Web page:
The lifestyle they portray in songs like “Jesus & Alcohol” and “That’s a Redneck Summer Night” comes honestly. Although they were in the pews on Sunday morning—Danica and Devynn are the daughters of a preacher, and their grandfather was a minister—come Saturday night, they were in a field drinking beer with friends. Danica characterizes their upbringing as “Rebel Baptist.” “I’ll pray you up to heaven and drink a little Budweiser afterwards,” she laughs.
Once they came together as a musical group, they went through years of woodshedding, networking and pounding the pavement for opportunities. Chapel Hart had been making connections for years, and their growth was steady until the “AGT” rocket ride began. The MuzikMafia hitmakers they sang along with in their youth, like “Redneck Woman” singer Gretchen Wilson, Cowboy Troy and Big & Rich, are now in their phones; Danica still gets a thrill when John Rich texts her to check on them.
“We always used to say, we wanna bring country music back to country radio,” Danica offers. “And so the push is just good country music, you know what I’m saying? It’s the stuff we grew up on it. It’s nineties country.”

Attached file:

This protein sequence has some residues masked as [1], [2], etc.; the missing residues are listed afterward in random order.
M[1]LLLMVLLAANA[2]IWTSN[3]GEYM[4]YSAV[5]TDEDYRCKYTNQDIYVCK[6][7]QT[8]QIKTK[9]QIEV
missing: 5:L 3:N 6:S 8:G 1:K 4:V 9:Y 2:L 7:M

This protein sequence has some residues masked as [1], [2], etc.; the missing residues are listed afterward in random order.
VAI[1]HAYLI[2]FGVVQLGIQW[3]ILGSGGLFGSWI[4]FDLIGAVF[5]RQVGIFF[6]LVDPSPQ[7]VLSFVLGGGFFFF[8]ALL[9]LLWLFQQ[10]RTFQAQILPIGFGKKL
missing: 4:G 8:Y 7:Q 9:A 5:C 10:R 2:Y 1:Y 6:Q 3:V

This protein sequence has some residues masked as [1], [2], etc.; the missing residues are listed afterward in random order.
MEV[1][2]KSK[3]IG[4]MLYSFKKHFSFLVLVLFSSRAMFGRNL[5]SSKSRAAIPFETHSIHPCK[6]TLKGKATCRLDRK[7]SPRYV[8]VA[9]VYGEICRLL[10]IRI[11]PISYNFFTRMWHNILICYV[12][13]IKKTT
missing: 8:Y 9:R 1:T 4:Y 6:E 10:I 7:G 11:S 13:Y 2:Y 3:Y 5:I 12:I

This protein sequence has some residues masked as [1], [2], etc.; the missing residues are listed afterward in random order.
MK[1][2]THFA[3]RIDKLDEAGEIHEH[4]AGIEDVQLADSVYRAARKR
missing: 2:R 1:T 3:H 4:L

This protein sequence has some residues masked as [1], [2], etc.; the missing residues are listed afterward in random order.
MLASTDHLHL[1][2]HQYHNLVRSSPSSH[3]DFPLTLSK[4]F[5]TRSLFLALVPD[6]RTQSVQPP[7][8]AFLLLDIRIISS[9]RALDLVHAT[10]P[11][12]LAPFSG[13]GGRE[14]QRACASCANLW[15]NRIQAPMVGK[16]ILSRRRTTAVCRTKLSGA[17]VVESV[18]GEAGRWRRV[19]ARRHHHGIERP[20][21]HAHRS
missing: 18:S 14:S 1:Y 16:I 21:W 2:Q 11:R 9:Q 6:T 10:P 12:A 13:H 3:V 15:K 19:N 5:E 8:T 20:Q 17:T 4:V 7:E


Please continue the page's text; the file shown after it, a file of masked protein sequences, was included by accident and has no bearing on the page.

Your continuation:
Although the trio has been based in New Orleans for several years, they make an effort to show love for their home state. Devynn wore a Mississippi shirt on a recent CMT appearance, and they refer to her in songs like “4 Mississippi.” Their love of home comes with few asterisks, if any.
“Honestly, I think the world needs to understand that Mississippi is a place of just pure love,” Trae says. “I know that there are lots of stigmas on Mississippi, being at the bottom of the list for a lot of things, from education to health to everything else. Danica often says it in our show, talking about growing up, a lot of people were too poor to even know the difference, so everyone came together. And I feel like seeing us do what we’re doing on such a scale is showing the power of that Mississippi hospitality. You have people who are in completely different socioeconomic classes, completely different culturally, but, like, being brought together all [for] the sake of good music.”